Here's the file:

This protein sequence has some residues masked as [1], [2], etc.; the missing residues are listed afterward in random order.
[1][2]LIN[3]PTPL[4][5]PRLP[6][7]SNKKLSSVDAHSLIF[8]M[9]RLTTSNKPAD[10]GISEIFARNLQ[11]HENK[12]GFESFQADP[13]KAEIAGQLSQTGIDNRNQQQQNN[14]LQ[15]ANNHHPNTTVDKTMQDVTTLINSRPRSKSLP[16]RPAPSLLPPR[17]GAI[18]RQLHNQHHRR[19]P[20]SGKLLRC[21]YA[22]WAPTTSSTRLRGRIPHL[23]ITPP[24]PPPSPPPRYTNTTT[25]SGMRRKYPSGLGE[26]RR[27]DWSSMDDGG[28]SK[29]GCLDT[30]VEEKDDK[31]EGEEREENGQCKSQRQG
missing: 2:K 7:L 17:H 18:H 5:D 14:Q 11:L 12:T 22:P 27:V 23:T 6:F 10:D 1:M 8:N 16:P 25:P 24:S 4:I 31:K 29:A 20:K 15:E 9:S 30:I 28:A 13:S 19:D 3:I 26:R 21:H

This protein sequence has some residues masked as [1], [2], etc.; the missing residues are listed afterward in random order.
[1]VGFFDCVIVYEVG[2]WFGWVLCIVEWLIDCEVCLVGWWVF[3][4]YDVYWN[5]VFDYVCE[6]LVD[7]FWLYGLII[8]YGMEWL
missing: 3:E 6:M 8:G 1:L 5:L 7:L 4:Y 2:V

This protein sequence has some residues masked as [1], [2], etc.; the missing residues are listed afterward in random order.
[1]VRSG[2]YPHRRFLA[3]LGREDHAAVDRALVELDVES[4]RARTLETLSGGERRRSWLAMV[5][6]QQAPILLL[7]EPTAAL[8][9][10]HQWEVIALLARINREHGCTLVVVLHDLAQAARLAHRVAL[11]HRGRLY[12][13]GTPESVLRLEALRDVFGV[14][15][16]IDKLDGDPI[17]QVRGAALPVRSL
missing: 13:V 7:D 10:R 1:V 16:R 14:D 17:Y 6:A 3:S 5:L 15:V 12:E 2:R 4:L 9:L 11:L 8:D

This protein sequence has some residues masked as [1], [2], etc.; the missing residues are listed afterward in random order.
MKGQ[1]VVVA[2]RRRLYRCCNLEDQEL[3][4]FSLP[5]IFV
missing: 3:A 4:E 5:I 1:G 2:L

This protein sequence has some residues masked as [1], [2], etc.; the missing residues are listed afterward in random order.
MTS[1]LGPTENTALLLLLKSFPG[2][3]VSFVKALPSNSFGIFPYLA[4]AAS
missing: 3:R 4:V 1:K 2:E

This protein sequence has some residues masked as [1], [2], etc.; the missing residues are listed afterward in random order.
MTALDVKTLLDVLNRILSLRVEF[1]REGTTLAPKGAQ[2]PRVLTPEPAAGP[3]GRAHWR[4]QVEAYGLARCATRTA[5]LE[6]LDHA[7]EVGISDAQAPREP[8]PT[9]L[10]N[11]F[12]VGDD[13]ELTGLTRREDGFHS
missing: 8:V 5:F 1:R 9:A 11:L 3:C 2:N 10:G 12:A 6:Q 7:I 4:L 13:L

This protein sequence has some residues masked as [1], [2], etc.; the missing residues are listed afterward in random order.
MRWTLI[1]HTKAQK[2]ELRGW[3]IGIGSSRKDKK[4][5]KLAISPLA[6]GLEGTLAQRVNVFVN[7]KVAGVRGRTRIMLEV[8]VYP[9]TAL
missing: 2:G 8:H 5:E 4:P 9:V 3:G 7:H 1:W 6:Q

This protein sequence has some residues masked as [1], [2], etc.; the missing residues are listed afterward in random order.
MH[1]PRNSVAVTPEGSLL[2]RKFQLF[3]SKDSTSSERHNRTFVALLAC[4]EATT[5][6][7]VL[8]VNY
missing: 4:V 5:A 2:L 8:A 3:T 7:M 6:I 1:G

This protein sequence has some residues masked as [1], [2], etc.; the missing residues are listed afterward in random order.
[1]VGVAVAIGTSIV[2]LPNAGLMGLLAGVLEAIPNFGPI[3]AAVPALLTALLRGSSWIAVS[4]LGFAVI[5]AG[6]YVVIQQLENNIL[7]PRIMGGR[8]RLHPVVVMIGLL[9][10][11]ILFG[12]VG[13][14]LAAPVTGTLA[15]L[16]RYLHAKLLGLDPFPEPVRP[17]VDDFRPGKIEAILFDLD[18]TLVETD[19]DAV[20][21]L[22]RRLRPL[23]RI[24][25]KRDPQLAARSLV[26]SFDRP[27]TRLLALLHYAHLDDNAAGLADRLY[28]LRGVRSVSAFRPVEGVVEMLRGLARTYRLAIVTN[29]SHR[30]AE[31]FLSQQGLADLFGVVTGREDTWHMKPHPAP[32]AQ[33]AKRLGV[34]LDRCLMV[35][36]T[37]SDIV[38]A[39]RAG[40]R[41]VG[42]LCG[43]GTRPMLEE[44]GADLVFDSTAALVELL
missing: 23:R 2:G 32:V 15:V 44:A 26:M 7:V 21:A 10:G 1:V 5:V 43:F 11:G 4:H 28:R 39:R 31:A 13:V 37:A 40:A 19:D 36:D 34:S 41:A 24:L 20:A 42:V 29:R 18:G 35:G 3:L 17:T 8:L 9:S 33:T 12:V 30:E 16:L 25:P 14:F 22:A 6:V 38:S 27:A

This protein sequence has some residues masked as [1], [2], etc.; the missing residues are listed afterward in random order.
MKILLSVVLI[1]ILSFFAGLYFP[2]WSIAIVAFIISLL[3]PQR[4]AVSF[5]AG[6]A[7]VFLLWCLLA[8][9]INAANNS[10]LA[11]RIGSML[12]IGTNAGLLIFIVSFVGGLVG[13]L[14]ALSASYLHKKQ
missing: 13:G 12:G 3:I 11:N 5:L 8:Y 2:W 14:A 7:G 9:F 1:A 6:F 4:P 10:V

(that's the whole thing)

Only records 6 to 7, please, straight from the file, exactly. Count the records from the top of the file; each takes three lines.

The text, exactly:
This protein sequence has some residues masked as [1], [2], etc.; the missing residues are listed afterward in random order.
MTALDVKTLLDVLNRILSLRVEF[1]REGTTLAPKGAQ[2]PRVLTPEPAAGP[3]GRAHWR[4]QVEAYGLARCATRTA[5]LE[6]LDHA[7]EVGISDAQAPREP[8]PT[9]L[10]N[11]F[12]VGDD[13]ELTGLTRREDGFHS
missing: 8:V 5:F 1:R 9:A 11:L 3:C 2:N 10:G 12:A 6:Q 7:I 4:L 13:L

This protein sequence has some residues masked as [1], [2], etc.; the missing residues are listed afterward in random order.
MRWTLI[1]HTKAQK[2]ELRGW[3]IGIGSSRKDKK[4][5]KLAISPLA[6]GLEGTLAQRVNVFVN[7]KVAGVRGRTRIMLEV[8]VYP[9]TAL
missing: 2:G 8:H 5:E 4:P 9:V 3:G 7:H 1:W 6:Q